High-density feed crop planting could reduce weeds, herbicide use

By Aerin Einstein-Curtis contact

- Last updated on GMT

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© istock.com/melcowell

Related tags: Crops

Planting some feed crops in a grid pattern may limit the need for herbicide use or mechanical weed control.

The high-density system was devised after years studying competition among plants, said Jacob Weiner, professor in the Department of Plants and Environmental Sciences at the University of Copenhagen.  

“We have learned a lot about the mechanisms though which plants compete,” ​he told FeedNavigator. “I believe we can use this knowledge to reduce weed problems in agriculture.”

The process has generated interest because it would allow for a reduction or elimination of herbicide use, he said. There has been concern about the continued effectiveness of such products and the environmental influence from their use.

“If we can develop this approach to the point that farmers can avoid herbicides completely (so they do not have to buy the spraying equipment or the chemicals), then this approach would be [economically] competitive,”​ he said.

Results

Recent experiments in Columbia tested the grid model, or high-density planting system, in maize, said the researchers. Weeds remain one of the primary causes of feed crop yield loss.

The group had test plots at three different densities, 5, 7 and 10.5 seeds m-2 and compared plant growth in both rows and grids. The crops were grown with a weed challenge from brachiaria brizantha​.

“On average, weed biomass was reduced (by 72% in the first year and 58% in the second year), and grain yield was increased (by 48% and 44%) at the highest density in the grid pattern compared with standard sowing practices (medium density, row pattern),”​ they said.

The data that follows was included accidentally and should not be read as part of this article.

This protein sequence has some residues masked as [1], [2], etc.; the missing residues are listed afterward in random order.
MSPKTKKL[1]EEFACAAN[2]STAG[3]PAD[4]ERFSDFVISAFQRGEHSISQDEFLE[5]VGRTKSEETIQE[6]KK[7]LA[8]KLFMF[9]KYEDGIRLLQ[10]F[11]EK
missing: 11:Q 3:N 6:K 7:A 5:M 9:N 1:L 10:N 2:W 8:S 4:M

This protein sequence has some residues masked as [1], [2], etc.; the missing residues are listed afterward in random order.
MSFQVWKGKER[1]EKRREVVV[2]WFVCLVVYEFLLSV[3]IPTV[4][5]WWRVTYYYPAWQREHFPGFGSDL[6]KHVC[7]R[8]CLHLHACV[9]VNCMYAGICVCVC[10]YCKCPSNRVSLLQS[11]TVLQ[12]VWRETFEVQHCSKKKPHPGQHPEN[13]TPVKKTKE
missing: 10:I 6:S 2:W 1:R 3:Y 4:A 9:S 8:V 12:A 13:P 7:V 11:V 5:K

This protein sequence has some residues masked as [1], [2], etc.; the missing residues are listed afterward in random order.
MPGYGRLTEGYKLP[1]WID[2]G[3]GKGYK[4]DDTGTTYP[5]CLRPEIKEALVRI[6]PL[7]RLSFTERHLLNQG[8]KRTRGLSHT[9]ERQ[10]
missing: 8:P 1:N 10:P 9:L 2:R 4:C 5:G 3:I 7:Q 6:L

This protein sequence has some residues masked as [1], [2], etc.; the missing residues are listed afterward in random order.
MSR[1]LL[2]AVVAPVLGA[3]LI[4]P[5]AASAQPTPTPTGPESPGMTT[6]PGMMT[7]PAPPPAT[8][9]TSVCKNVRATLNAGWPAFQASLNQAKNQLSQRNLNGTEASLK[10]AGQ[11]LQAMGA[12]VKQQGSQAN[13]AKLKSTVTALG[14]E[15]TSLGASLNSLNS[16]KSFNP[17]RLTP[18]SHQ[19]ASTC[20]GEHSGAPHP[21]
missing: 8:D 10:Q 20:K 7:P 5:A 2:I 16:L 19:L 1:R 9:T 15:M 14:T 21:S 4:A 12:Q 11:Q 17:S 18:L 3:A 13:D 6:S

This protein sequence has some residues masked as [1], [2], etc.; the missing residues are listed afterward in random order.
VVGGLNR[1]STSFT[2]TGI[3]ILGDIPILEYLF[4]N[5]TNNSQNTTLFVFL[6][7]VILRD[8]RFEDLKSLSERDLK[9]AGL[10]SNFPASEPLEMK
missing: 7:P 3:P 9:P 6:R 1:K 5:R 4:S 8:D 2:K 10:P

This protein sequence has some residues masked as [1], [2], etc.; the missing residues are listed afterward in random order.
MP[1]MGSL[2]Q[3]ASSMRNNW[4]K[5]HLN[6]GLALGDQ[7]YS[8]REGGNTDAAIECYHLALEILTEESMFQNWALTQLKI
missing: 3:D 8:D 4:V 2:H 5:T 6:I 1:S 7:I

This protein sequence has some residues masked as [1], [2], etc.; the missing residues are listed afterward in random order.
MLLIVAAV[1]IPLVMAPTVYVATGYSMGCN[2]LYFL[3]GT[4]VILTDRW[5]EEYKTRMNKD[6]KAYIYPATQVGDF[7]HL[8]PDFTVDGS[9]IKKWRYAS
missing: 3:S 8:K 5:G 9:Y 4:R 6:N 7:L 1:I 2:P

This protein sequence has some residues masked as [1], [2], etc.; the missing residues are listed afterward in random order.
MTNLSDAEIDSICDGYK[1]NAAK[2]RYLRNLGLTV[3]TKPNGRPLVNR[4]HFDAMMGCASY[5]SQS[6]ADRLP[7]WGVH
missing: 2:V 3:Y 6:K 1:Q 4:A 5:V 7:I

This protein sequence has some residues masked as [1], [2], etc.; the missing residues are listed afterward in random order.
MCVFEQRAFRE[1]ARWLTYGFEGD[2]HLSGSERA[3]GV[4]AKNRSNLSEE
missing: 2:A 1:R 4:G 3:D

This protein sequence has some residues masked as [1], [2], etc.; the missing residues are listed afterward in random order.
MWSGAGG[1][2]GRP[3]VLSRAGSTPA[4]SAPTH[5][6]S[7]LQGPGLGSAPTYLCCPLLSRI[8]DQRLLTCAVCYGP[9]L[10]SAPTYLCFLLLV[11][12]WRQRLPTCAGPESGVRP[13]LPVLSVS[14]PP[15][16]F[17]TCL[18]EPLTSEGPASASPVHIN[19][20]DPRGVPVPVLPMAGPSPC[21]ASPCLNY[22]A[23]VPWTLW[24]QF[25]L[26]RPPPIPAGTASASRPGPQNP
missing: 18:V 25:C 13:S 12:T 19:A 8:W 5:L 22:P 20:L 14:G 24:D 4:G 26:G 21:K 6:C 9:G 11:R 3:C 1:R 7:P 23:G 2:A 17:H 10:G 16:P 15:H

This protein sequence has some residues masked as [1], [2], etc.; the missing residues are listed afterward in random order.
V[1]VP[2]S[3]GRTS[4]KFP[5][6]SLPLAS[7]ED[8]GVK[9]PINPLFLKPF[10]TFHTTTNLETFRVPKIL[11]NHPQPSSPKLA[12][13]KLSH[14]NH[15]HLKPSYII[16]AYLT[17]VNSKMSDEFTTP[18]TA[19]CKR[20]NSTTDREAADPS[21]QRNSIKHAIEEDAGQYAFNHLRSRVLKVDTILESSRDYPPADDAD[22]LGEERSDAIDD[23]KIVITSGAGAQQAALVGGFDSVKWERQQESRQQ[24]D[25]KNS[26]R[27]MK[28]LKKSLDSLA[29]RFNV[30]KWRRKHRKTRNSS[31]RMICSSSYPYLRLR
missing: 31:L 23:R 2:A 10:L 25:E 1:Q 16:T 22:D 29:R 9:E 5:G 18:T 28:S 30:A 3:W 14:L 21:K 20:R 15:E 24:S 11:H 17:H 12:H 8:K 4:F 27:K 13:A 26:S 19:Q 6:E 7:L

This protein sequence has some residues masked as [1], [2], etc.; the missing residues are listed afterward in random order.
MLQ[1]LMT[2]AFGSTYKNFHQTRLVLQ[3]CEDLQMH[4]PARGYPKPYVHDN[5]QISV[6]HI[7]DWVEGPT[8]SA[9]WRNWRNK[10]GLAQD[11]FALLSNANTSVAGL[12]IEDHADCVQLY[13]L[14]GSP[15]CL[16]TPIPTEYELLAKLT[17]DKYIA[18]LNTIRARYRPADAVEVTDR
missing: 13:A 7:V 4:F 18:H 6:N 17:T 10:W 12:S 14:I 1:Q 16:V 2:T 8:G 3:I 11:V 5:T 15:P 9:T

System details

The planting system works by altering the way in which crops are spaced in the field, said Weiner. Some crops are able to suppress weeds if they are planted tightly together rather than in a row pattern.

“Suppression of weeds by the crop should increase with crop density and crop spatial uniformity,” ​he said. “By increasing the crop density, we increase the proportion of plants in the field that are crop plants.”

The alternative planting system works because field crops have initial advantages against weeds, he said.

“The crop has a size advantage – it is larger than the weeds at the beginning, because weeds have very small seeds compared to the crop,” ​said Weiner. “By increasing the crop density and uniformity, we make much better use of this ‘initial size advantage,’ and by increasing the density and uniformity, the crop's canopy of leaves will cover the weeds and shade them before the weeds are large enough to do anything about it.”

The system could allow for either a reduction or elimination of herbicide use to control weeds in a field, he said.

Not all crops have the ability to suppress weeds, he said. Some, like onions, evolved to combat other production challenges.

“But most major crops, especially cereals and maize, do have the ability,” ​he said. “If competition between crops and weed is intense (high density) and if the crop is spread out in 2 dimensions (spatial uniformity).”  ​ 

Remaining challenges

However, the process does have a few challenges that still need to be addressed, said Weiner.

“Before this idea can be widely applied, a seeding machine that can sow at high density in a uniform pattern needs to be developed,” ​he said. “While this is eminently doable, agricultural machinery companies have to believe there is a market.”

Currently, there are some companies working on prevision seeders for other types of crops that might be able to be repurposed, he said. “And even this is not a problem for larger crop plants, e.g. maize, where the current technology is already sufficient,”​ he added.

Weiner’s research team in Denmark used a rebuilt precision seeder to plant its high-density wheat plots, he said.

However, there is no problem in harvesting a crop planted this way, he said.

What’s next?

The group is currently looking to expand its work with a study of plants, said Weiner.

“To take these ideas further and eliminate herbicides, we have to look at the characteristics that would be advantageous for the crop in this new high-density, high-uniformity environment,” ​he said. “We are now applying evolutionary theory to plant breeding in this context.” 

Source: Weed Research

Title: Effects of density and sowing pattern on weed suppression and grain yield in three varieties of maize under high weed pressure

DOI: 10.1111/wre.12101

Authors: C Marín and J Weiner,

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